New Orleans, populationwise, at 391,006, is about the size of Bakersfield, significantly smaller than Fresno. Just a hair ahead of Wichita, Kansas.
One idea I really got out of the Snedeker Solnit Atlas is New Orleans as part of the Caribbean. Bananas were shipped through here. United Fruit Company, it was going down. District Attorney Jim Garrison may have been off but he was not wrong to smell conspiracy everywhere.
There actually used to be an overnight ferry between here and Havana. The mambo figures prominantly in New Orleans piano. Professor Longhair. It’s the Cuba Connection.
Steve Zahn’s character says in Tremé. It was really funny in Treme to have a character whose main quality was how annoying he was about being “into” New Orleans. If you’re really “into” New Orleans, does that not by itself prove that you don’t get it? Is that all part of the joke?
Re: the banana connection, The Atlas had me go listen to Lil Wayne’s Six Foot Seven Foot.
Life is a bitch and Death is her sister
Sleep is the cousin what a fuckin’ family picture
This time last year I was in New Orleans. From The Atlas we learn of the Money Wasters second line. The WWOZ website confirms the date and a route for the parade, ending Under The 10, in the epic sonic canyon created by the concrete freeway overpass that takes I-10 across the city on its way to Los Angeles and Jacksonville, Florida. What a time! What a place! When will we feel that free again?
A guy at the second line said to me
if it’s Sunday in New Orleans and you ain’t at the second line you’re either stupid or dumb
When the wind is right it’s said you can see a dead body in the ruins of the Hard Rock Hotel. A living ghost story: how New Orleans is that?
I’ve been thinking about New Orleans, and listening to WWOZ.
from the WSJ’s obituary of James Sherwood (paywall, prob’ly)
His work with cargoes in France and England exposed Mr. Sherwood to the inefficiencies of loading goods at docks with rigid union work rules. That experience made him an early convert to the use of standardized steel containers, which could be loaded elsewhere and delivered to docks by train or truck.
In 1965, he founded London-based Sea Containers to buy containers and lease them to companies moving goods. His initial investment of $25,000 gave him a 50% stake. When the company went public in the late 1960s, he was suddenly rich, “free to move my life forward any way I wanted,” as he later put it.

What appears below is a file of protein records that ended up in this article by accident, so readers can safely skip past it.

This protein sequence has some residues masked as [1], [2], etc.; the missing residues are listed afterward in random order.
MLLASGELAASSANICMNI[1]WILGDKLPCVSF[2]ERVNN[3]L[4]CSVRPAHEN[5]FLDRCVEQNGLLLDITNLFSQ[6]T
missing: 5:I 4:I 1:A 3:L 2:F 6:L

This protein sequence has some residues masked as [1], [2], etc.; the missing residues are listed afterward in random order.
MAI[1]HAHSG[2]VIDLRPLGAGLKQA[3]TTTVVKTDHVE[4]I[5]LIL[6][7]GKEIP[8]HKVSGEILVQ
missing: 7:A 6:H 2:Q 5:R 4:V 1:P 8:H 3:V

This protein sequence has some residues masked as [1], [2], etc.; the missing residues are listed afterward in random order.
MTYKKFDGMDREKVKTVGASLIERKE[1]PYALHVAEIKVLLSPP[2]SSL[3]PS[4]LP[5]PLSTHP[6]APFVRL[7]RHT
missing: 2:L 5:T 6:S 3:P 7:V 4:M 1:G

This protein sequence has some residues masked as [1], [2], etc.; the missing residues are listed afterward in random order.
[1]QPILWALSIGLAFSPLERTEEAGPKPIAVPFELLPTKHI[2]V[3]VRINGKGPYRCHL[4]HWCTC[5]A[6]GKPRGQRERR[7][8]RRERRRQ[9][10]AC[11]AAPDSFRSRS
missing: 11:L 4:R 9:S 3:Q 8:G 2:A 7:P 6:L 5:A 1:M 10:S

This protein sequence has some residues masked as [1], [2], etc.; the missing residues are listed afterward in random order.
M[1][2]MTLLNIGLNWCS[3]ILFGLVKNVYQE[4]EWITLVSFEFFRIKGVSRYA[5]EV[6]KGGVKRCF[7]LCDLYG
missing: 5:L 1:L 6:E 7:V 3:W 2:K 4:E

Though I’ve thought much and even written about containerization, I never fully considered the union busting aspect.
Containerization is incredible. That such a simple idea – use a standardized box – took so long to come up with. That is was willed into reality by one man. The amount that it changed the world. Every port city in the world was changed. The ports became charmless factory zones. No more On The Waterfront. Walmart could not exist without containerization. The relationship of the United States and China is formed by what containerization did to shipping. We send them empty boxes, they send us full boxes.
Must relocate my copy!
is the Food Pyramid the greatest conspiracy of all time?
This was EVERYWHERE when I was a kid, firmer and more common than the Ten Commandments.
I’m sure there’s a podcast about it, or a Slate piece.
Maybe my new thing will be “mild conspiracy theories” (the conspiracies themselves will be mild, not the theories. The theories will be wild).
Once I was in Yellowknife in the Northwest Territories of Canada doing a ridealong with the Royal Canadian Mounted Police. In Yellowknife in the winter the sun comes up at 10am and goes down again by 3:15pm. It’s dark and cold and tough to get through the winter. But the Mountie sergeant told me the problems happen when spring starts. It’s the coming out that people can’t handle.
It’s my perception here in southern California that people are beginning to re-enter the world. Traffic is returning to upsetting levels. We’re still a long way from where we were, most stores are shut down, but I get the sense people consider themselves done with lockdown.
I wonder if coming out of quarantine will be harder or at least crazier than being in it!
The US unemployment rate is 14.7%, the worst since the Depression. Here in LA County it’s 24%. We’re not supposed to leave our houses for non-essential purposes or go to the beach. Every bar is closed, almost every store is closed.
And yet the “stock market” is not really down that much. Here is a one year chart of the S&P 500, which The Wall Street Journal often uses as a standard benchmark for “the stock market.”
Actually a little higher than it was same time last year.
How can this be?
Both point out:
- the belief in a v-shaped or “Nike swoosh”* recovery
- the Federal Reserve keeping interest rates at close to zero